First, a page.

evil world, as well as to the owners. It were well if those would consider this whose riches serve them only as a spur to avarice, or as an instrument to their lusts; whose wisdom is only of this world, to put false colors upon things, to call good evil and evil good, against the conviction of their own consciences; and, lastly, who employ their power and favor in acts of oppression or injustice, in misrepresenting persons and things, or in countenancing the wicked to the ruin of the innocent.
Fourthly, The practice of this duty of being subject to one another, would make us rest contented in the several stations of life wherein God hath thought fit to place us; because it would, in the best and easiest manner, bring us back as it were to that early state of the Gospel when Christians had all things in common. For if the poor found the rich disposed to supply their wants; if the ignorant found the wise ready to instruct and direct them; or if the weak might always find protection from the mighty; they could none of them, with the least pretence of justice, lament their own condition. From all that hath been hitherto said, it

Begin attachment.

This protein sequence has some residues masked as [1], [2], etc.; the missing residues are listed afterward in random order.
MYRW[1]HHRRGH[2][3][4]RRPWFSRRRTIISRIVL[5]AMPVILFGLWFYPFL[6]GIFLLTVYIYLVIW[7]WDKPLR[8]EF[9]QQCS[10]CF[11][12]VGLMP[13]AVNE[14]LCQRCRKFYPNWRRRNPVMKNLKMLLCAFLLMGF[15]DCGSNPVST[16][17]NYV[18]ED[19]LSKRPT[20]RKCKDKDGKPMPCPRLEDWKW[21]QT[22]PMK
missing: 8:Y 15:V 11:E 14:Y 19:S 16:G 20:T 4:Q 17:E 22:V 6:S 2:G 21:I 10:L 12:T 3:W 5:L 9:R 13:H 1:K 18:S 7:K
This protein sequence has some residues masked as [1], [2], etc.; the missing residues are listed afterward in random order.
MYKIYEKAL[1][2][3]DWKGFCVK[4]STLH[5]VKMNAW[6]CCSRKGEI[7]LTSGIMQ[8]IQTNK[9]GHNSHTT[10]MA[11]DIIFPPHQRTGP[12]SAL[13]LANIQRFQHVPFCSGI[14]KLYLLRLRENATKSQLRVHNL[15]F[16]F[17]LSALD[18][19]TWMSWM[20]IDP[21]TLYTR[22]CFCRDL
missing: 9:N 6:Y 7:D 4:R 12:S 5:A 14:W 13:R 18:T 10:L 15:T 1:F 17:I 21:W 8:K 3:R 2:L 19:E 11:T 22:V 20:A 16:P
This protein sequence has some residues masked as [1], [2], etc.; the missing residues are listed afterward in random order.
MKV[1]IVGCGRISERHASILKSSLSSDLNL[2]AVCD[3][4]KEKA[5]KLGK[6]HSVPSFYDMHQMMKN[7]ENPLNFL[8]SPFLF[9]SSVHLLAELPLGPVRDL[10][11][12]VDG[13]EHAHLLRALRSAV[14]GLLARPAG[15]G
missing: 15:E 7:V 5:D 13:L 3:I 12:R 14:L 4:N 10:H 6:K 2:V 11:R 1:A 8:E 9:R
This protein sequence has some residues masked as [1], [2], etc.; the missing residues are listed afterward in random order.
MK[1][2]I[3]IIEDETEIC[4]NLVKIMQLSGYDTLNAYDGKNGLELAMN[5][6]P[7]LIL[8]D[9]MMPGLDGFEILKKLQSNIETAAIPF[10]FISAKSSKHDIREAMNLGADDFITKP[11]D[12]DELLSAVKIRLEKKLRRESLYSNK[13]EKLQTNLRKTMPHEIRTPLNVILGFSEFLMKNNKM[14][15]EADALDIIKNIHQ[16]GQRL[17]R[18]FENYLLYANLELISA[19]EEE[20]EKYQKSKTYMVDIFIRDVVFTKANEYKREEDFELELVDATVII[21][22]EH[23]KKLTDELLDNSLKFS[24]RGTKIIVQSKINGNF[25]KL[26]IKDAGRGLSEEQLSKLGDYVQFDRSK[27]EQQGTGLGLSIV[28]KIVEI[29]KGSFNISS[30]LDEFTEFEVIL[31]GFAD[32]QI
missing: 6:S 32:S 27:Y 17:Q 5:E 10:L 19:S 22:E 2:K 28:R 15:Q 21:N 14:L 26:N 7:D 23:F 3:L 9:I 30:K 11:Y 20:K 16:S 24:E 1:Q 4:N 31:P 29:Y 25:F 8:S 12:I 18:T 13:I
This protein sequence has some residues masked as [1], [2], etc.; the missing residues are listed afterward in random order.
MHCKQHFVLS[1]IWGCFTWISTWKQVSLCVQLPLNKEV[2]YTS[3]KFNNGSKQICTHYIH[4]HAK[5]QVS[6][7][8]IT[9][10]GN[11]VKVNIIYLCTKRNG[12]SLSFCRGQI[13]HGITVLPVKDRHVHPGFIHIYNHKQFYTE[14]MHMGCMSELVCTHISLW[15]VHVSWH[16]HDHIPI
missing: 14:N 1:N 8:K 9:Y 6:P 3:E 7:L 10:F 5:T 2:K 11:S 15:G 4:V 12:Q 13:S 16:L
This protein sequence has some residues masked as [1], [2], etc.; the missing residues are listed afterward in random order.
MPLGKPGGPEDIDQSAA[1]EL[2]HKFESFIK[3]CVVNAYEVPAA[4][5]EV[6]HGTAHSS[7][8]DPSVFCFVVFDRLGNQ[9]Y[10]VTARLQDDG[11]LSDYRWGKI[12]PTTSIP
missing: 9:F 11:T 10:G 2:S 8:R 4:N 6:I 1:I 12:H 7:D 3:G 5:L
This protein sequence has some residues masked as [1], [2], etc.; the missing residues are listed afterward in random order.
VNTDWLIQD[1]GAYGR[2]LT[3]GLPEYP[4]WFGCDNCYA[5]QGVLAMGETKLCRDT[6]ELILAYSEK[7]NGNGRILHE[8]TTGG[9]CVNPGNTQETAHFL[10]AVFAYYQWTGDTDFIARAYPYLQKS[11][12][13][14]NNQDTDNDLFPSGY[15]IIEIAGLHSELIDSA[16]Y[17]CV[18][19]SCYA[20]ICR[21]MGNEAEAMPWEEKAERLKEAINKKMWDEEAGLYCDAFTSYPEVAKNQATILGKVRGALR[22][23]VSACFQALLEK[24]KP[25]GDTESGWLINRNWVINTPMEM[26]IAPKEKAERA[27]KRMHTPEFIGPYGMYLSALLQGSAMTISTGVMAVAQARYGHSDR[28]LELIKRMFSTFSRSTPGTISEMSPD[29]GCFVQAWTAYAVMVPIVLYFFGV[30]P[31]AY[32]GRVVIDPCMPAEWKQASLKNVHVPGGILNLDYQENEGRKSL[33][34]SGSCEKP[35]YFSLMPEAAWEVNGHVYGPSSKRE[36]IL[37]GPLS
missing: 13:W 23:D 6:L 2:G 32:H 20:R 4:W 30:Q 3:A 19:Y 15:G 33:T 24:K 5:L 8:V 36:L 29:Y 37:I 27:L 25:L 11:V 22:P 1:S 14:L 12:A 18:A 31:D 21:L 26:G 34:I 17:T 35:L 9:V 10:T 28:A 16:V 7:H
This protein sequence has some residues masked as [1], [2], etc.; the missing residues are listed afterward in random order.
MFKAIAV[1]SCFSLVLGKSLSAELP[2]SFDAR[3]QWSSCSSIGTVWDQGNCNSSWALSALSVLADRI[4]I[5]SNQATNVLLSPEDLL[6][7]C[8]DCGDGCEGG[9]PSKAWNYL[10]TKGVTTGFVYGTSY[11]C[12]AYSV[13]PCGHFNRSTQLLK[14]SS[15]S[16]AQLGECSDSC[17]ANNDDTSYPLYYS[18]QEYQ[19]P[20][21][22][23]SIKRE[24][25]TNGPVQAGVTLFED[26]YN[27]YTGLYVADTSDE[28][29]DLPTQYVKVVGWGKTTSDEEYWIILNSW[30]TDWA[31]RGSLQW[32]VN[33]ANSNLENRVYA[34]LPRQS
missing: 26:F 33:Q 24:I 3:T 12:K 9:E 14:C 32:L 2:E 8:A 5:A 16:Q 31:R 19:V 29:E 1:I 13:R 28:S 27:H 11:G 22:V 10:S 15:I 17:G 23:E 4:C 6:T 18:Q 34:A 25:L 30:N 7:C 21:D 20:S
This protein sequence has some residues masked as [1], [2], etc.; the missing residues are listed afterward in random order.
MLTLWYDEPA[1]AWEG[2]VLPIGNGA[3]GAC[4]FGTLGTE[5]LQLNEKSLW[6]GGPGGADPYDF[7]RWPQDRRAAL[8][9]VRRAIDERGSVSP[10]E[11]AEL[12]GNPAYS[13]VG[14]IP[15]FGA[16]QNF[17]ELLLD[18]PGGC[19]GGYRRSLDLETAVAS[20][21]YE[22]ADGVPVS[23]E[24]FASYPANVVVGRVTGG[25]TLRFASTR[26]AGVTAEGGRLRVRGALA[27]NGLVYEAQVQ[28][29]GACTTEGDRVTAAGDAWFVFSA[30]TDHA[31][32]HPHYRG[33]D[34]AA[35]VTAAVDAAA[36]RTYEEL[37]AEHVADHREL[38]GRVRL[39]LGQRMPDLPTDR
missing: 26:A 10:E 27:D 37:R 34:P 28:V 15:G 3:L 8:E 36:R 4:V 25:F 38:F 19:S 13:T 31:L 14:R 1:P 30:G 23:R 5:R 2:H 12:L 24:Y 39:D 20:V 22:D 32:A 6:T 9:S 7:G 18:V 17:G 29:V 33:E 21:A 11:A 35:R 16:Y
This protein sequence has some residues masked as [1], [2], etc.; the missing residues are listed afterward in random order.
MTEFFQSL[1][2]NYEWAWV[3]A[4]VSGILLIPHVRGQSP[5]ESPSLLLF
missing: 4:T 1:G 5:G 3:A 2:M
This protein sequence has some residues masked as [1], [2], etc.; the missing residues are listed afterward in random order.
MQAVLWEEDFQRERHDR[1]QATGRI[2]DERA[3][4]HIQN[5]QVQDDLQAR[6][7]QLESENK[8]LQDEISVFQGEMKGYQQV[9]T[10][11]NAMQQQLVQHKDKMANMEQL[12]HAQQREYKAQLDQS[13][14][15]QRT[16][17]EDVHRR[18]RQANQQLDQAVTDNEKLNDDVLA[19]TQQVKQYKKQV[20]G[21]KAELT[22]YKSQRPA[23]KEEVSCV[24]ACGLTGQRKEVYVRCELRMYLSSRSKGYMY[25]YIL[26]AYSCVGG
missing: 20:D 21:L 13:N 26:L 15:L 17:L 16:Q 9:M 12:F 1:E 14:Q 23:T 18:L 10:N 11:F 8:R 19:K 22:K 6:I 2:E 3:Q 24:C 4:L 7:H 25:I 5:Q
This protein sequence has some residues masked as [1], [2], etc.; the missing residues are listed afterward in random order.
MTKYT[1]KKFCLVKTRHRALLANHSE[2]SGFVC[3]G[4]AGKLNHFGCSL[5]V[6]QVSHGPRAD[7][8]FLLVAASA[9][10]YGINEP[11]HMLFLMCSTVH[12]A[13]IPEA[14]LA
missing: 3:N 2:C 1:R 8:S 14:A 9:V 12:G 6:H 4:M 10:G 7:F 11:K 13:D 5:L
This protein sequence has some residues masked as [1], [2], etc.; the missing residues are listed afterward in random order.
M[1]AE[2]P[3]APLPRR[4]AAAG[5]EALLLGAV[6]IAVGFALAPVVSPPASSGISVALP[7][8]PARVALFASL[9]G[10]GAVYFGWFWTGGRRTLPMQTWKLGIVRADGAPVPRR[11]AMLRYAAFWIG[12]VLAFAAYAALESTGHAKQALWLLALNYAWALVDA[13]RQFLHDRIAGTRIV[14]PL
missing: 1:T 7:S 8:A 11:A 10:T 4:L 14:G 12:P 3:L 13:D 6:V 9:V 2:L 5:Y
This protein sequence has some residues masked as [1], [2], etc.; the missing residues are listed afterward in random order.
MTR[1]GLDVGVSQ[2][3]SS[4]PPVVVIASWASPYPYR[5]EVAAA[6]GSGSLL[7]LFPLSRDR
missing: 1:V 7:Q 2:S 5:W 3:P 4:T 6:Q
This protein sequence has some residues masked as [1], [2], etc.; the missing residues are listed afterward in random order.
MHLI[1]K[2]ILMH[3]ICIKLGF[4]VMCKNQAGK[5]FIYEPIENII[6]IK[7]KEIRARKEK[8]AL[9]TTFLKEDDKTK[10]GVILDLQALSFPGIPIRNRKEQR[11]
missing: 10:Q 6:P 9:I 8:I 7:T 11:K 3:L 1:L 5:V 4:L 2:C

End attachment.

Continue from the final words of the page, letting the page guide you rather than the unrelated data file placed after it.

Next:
appears that great abilities of any sort, when they are employed as God directs, do but make the owners of them greater and more painful servants to their neighbor and the public: however, we are by no means to conclude from hence that they are not really blessings, when they are in the hands of good men. For, first, what can be a greater honor than to be chosen one of the stewards and dispensers of God's bounty to mankind? What is there that can give a generous spirit more pleasure and complacency of mind, than to consider that he is an instrument of doing much good ? that great nuinbers owe to him, under God, their subsistence, their safety, their health, and the good conduct of their lives? The wickedest man upon earth takes a pleasure in doing good to those he loves; and therefore, surely, a good Christian, who obeys our Savior's command of loving all men, cannot but take delight in doing good even to his enemies. God, who gives all things to all men, can receive nothing from any; and those among men who do the most good, and receive the fewest returns, do most resemble their Creator: for whieh reason St. Paul delivers it as a saying of our Savior, that “it is more blessed to give than to receive.” By this rule, what must become of those things which the world values as the greatest blessings— riches, power, and the like—when our Savior plainly determines that the best way to make them blessings is to part with them? Therefore, although the advantages which one man hath over another may be called blessings, yet they are by no means so in the sense the world usually understands. Thus, for example, great riches are no blessing in themselves; because the poor man with the common nècessaries of life enjoys more health, and has fewer cares, without them. How, then, do they become blessings? No otherwise than by being employed in feeding the hungry, clothing the naked, rewarding worthy men, and, in short, doing acts of charity and generosity. Thus, likewise, power is no blessing in itself, because private men bear less envy, and trouble, and anguish without it. But when it is employed to protect the innocent, to relieve the oppressed, and to punish the oppressor, then it becomes a great blessing.